The Arab region yesterday received $37.3 billion from the new allocation by the International Monetary Fund (IMF) of special drawing rights (SDRs), which amounted to $650 billion in total and is the largest in the institution’s history. Governments in the region should adopt a bold approach to maximize the benefits of this unprecedented financing opportunity, recommends the United Nations Economic and Social Commission for Western Asia (ESCWA) in its new policy brief entitled “Special Drawing Rights and Arab Countries: Financing for Development in the Era of COVID-19 and Beyond”.
Through granting new SDRs in proportion to member countries’ quota shares at the Fund, the IMF is providing additional means to boost COVID-19 recovery and resilience to new shocks. The ESCWA brief underlines that, except for Palestine which is still not an IMF member, all Arab countries benefited from the new allocation. Saudi Arabia received the highest share, worth $13.7 billion. Together with the United Arab Emirates, they would accrue the same amount of rights as all remaining Arab countries combined.
“The decision on how to use SDRs ultimately rests with recipient countries,” said ESCWA Executive Secretary Rola Dashti. “However, bold proposals on rechannelling SDRs should be considered with a sense of urgency to end the vicious debt and underdevelopment cycle,” she stressed.
The brief mentions the financial needs of Arab countries undergoing economic crises and conflicts. It underlines that, despite political and economic turmoil, Lebanon would accrue $865 million through the new SDR allocation, a meagre 2% of its rapidly depleting reserves. However, this may provide a much-needed lifeline to the country’s battered economy.
For its part, Syria, where 80% of the population now lives in poverty, received $390 million. Yemen, with more than 20 million people in need of some form of humanitarian and protection assistance, received $660 million, which could bridge 20% of the total funding requirements of the country’s Humanitarian Response Strategy.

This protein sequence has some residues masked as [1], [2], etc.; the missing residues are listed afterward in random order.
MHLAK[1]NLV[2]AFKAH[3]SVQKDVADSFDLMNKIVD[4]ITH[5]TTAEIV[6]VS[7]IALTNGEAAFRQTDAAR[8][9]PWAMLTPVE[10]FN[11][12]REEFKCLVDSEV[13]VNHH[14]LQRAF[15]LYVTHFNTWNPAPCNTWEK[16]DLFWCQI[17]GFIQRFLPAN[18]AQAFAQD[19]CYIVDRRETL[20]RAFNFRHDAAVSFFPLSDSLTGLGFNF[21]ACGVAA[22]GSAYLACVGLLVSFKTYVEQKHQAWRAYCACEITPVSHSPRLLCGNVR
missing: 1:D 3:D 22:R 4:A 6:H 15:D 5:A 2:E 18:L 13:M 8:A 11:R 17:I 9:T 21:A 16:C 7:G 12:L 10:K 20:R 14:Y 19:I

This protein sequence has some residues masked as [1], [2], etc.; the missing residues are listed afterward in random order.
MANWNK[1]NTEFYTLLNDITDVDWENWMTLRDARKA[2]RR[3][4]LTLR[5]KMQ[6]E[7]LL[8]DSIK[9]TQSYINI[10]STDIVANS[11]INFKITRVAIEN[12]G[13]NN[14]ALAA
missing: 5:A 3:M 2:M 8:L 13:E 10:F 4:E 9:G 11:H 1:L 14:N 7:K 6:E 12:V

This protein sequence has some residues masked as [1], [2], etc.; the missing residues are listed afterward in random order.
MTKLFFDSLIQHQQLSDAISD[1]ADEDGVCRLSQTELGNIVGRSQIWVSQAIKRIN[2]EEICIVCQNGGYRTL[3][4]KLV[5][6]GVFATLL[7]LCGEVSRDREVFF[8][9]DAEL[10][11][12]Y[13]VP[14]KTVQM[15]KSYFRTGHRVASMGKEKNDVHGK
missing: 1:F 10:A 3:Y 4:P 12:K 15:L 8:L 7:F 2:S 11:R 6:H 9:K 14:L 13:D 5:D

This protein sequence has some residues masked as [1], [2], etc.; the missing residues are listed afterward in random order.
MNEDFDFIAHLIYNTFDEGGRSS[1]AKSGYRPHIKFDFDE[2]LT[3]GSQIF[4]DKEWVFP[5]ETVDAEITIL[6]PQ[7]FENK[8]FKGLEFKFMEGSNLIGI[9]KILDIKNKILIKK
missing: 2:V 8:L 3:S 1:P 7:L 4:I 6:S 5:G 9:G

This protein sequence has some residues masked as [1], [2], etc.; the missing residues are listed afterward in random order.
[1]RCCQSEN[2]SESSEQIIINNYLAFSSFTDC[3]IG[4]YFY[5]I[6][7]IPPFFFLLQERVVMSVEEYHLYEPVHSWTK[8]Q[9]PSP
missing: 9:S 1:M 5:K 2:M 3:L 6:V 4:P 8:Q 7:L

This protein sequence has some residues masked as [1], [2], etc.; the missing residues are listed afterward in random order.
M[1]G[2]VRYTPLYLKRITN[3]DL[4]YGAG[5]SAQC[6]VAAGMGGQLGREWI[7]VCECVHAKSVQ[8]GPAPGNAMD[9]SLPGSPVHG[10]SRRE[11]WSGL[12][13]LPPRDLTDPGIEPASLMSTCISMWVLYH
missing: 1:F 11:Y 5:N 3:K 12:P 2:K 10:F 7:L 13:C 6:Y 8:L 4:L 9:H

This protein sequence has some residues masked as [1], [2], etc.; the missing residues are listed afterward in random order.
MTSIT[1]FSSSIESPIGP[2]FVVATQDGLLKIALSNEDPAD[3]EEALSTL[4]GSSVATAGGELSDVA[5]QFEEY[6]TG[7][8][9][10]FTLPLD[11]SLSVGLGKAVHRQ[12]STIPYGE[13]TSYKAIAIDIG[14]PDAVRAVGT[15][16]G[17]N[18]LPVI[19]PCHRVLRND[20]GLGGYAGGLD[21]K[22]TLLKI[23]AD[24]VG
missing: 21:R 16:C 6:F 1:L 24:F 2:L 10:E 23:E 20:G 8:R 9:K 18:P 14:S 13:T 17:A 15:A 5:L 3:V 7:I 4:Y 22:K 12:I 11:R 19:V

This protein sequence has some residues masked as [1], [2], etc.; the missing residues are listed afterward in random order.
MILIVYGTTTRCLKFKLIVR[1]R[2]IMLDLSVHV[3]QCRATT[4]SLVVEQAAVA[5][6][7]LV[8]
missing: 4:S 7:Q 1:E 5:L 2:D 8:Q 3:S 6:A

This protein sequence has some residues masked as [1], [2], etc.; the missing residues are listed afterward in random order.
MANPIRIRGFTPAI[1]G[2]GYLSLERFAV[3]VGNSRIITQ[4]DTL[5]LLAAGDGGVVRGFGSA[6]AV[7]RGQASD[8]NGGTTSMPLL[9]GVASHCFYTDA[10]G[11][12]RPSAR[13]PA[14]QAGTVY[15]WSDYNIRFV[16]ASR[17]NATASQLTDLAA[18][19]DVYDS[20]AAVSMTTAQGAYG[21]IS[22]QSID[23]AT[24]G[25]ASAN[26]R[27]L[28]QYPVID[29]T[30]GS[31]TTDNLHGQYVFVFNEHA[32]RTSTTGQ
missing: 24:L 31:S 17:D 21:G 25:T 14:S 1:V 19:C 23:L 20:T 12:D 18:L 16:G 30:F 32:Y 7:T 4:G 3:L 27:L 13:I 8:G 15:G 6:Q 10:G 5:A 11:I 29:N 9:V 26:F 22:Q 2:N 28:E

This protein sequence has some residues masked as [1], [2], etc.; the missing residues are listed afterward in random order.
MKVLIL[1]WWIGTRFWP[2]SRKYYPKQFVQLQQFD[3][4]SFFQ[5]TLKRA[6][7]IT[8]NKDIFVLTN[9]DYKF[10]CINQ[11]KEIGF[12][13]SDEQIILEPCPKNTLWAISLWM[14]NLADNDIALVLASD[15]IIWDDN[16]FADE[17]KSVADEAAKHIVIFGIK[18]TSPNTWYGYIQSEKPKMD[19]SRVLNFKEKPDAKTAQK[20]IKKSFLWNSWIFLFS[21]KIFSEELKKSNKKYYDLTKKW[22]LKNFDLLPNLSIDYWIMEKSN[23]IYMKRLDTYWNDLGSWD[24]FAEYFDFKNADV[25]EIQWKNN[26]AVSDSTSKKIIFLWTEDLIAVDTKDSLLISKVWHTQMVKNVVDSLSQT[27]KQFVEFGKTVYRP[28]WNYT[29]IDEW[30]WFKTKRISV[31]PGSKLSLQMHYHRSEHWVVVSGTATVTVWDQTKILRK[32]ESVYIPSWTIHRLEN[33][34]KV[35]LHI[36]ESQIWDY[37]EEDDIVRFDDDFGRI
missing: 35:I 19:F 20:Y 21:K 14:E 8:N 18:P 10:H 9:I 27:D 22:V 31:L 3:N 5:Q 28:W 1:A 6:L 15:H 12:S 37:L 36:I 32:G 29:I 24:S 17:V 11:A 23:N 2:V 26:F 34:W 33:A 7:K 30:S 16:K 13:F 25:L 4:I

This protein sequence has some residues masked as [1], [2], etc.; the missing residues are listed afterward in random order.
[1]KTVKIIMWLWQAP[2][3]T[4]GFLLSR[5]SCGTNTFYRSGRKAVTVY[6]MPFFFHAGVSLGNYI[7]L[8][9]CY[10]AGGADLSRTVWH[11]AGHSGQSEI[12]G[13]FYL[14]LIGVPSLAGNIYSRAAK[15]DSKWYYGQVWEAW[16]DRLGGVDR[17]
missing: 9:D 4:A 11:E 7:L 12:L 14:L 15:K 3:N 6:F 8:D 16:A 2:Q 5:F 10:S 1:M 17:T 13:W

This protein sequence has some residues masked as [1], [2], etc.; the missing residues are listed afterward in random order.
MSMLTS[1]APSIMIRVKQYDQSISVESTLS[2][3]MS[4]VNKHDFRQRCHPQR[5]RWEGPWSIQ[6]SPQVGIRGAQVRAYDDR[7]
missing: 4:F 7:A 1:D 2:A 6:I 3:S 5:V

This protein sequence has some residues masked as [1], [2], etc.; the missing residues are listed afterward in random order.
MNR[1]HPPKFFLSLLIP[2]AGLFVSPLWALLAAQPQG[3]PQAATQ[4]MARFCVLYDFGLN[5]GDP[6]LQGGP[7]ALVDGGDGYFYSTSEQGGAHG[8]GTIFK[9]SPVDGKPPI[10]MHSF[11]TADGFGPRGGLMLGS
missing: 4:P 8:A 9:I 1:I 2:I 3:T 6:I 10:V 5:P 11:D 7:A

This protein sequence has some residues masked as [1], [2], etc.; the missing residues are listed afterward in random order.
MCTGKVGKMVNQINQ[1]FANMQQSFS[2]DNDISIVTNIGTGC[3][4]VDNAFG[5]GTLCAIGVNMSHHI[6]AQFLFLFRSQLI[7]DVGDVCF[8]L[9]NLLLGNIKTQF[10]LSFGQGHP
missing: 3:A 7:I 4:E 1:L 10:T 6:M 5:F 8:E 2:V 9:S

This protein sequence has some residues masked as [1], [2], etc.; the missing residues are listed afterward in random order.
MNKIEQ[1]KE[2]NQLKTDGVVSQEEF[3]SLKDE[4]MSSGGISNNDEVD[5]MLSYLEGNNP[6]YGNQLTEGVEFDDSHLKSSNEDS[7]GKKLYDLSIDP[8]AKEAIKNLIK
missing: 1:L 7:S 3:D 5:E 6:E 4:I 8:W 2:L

The brief explains that countries may swap SDRs for hard currencies and use the liquidity generated from such exchange to meet short-term import bills, settle outstanding financial obligations, or service or pay off debt. High-income Arab countries can use the new SDR allocations to relax fiscal policy, while middle-income ones may use them to cover recurrent fiscal imbalances that hamper recovery efforts and growth.
“Countries with sufficient international reserves may channel unused SDRs at no cost (donating them so to speak) to low- and middle-income countries, especially in the Arab region which is home to 37% of the world’s displaced persons and half the world’s refugee population,” Dashti added, reiterating her call to resort to the Solidarity Fund as a means to support the pooling of both new and unused SDRs allocations and their use to tackle the many development challenges faced by the Arab region.